Putin may launch invasion of Ukraine in Donbas, analysts say

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In two ominous signs that Vladimir Putin may be readying an invasion of Ukraine, the Russian president on Friday signed a decree calling Russian military reservists to active training, while pro-Kremlin leaders in two breakaway “Russian-occupied” territories in eastern Ukraine ordered mobilization of men ages 18 to 55 to fight against their fellow Ukrainians.

Ukraine’s Donbas region, which holds the two Russian-controlled territories — Donetsk and Luhansk — has been the site of intensified shelling as well as gas line explosions and a car bombing on Friday. Women, children and the elderly in the area have been ordered to evacuate to Russia. Kremlin-backed separatist leaders in Donbas dubiously assert that the Ukrainian army is to blame for the open hostilities, while the U.S. believes they are so-called false flag operations committed by the separatists themselves that Russia may use to justify actively invading Ukraine’s East.

Former Russian Deputy Minister of Energy Vladimir Milov, now an opposition politician living in Lithuania, views eastern Ukraine as key to Putin’s strategy.

“I believe Putin’s ultimate aim, or one of his ultimate aims, is to formally put the Russian flag in the occupied territories of Donbas,” he told Yahoo News. “It would be a relatively low-cost exercise that would be presented as another geopolitical victory.”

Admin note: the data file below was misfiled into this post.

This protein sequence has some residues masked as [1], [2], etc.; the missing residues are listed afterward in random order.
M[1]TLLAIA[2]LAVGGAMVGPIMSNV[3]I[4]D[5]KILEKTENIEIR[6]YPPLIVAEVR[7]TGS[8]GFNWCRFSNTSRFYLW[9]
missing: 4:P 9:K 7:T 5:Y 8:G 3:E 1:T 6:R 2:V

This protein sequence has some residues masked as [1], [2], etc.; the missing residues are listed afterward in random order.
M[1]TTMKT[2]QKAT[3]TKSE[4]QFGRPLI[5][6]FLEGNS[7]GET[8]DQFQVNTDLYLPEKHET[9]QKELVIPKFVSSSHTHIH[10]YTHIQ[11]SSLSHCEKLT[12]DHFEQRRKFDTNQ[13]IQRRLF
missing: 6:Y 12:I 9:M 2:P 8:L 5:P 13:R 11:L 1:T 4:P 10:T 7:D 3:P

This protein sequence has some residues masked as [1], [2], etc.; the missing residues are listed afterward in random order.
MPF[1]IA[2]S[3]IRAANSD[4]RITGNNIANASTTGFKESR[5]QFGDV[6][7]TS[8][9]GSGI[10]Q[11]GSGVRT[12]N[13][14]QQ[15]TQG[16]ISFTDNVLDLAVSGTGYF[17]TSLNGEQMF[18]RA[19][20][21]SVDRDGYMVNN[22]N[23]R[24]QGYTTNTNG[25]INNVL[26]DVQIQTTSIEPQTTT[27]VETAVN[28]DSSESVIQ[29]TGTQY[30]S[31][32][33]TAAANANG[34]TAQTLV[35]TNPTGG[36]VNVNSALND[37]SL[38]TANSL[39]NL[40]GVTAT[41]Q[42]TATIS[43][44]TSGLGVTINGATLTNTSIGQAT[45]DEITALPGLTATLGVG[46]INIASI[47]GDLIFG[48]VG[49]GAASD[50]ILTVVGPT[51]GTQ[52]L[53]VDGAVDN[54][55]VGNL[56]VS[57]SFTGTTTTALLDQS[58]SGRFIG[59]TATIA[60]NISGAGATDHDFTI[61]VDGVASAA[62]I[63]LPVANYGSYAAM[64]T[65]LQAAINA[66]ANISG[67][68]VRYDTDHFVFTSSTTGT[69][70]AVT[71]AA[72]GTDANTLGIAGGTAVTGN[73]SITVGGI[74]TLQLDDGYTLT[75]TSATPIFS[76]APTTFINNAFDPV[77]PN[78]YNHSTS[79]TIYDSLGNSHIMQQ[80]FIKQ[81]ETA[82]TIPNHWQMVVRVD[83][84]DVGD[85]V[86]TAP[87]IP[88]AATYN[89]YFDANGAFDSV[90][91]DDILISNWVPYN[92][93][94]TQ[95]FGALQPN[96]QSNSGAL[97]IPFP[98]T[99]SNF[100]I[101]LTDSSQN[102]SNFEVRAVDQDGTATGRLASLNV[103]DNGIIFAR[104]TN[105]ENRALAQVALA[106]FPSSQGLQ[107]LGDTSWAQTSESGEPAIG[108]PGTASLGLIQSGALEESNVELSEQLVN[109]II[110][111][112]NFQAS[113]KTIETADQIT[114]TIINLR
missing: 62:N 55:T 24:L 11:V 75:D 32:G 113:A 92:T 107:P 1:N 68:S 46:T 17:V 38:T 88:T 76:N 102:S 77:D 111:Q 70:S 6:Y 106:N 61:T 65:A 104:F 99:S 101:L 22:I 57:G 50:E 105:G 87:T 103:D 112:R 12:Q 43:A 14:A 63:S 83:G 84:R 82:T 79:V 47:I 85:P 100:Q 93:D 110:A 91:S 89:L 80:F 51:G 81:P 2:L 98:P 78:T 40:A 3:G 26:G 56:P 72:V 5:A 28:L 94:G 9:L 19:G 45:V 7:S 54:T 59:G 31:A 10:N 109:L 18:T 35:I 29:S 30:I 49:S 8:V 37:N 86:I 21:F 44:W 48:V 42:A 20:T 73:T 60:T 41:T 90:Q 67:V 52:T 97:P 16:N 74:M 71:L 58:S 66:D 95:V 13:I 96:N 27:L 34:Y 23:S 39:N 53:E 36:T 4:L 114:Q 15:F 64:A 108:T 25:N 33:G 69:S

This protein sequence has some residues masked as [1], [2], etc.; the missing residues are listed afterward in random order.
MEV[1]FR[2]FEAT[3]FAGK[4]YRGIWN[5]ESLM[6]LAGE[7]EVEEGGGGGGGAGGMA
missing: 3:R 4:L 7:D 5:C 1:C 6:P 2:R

Unlike many other analysts, however, Milov thinks Putin may not venture further than Donbas. “To occupy a large part of Ukrainian territory, including major cities like Kyiv, Putin would need 300,000 to 400,000 full-scale combat-ready troops,” he said. “Russia does not have that amount.”

Ian Bond, a former British diplomat in Russia and current foreign policy director of the think tank Centre for European Reform, told Yahoo News that if Putin’s goal is to seize Donetsk and Luhansk, it “would significantly damage Ukraine’s economy because they’ve got a lot of heavy industry there.” But given Russia’s influence over the region already, limiting an invasion to those areas of Donbas would be “a bit of a consolation prize,” Bond said, that might not “justify the impact on the Russian economy that Western sanctions might have.”

Map of Ukraine, including Russian-controlled areas of the Donbas region. (Yahoo News)
Map of Ukraine, including Russian-controlled areas of the Donbas region. (Yahoo News)

Further ratcheting up tensions, on Saturday Russia’s military conducted drills for its strategic nuclear arsenal across various parts of Russia and in the Black Sea. Meanwhile, shelling continued in Donbas, where several members of Ukrainian President Volodymry Zelensky’s party, including the minister of the interior, were forced to take cover in shelters, according to Ukrainian media.